"Just eat and be happy": Surviving the holidays (in recovery from an eating disorder)

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Written By

Lauryn

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Expert Reviewed By

Dr. Lauryn Lax, OTD, MS

Dr. Lauryn, OTD, MS is a doctor of occupational therapy, clinical nutritionists and functional medicine expert with 25 years of clinical and personal experience in healing from complex chronic health issues and helping others do the same.

Girls Copy 2 800X675 1 | &Quot;Just Eat And Be Happy&Quot;: Surviving The Holidays (In Recovery From An Eating Disorder)

The holidays are the “most wonderful time of year”, and statistically, the most stressful.

In fact nearly 61% (6 in 10) of Americans experience increased stress during the holiday season.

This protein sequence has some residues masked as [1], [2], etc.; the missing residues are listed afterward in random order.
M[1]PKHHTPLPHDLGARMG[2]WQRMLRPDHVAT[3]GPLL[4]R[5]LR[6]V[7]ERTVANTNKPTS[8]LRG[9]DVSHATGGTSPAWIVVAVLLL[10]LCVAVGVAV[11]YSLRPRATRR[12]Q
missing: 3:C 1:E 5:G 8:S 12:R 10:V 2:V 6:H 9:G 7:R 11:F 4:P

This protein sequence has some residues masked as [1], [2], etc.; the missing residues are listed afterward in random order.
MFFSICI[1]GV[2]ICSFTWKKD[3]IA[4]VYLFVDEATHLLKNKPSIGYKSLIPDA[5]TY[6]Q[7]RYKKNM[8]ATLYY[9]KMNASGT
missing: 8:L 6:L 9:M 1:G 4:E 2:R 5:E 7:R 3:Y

Financial pressures, crowded malls and parking lots, less routine, less personal time, end-of year deadlines, additional cooking and cleaning tasks, travel, lots of ‘quality’ family time… Couple this with a person’s individual struggle with an eating disorder, and stress is an understatement.

For years, throughout my struggle with ED, I dreaded the holidays.

The holidays meant:

  • All eyes on me
  • An increased focus on food
  • Being out of routine
  • Feeling out of control
  • Pressure to eat new foods or refrain from my workout schedule
  • Wanting to curl up in a ball and hide
  • Overwhelm and overload

 

I’d pack my frozen turkey patties and Crystal Light to eat for my holiday meals; pay $50 for a 24-hour access gym pass for the day of Christmas; and spend hours meticulously pre-planning my meals and workouts for the time I was away from my own home routine—completely unable to be ‘present’ with ED standing (as a wedge) between me and everyone else.

Anyone relate?

  • Planning how to sneak in your behaviors to binge, purge, or restrict
  • Anxiously worrying about the change in your usual routine
  • Increasing your behaviors prior to your holiday travels or the actual day of the holiday—out of stress and ‘making up’ for time spent away from your routine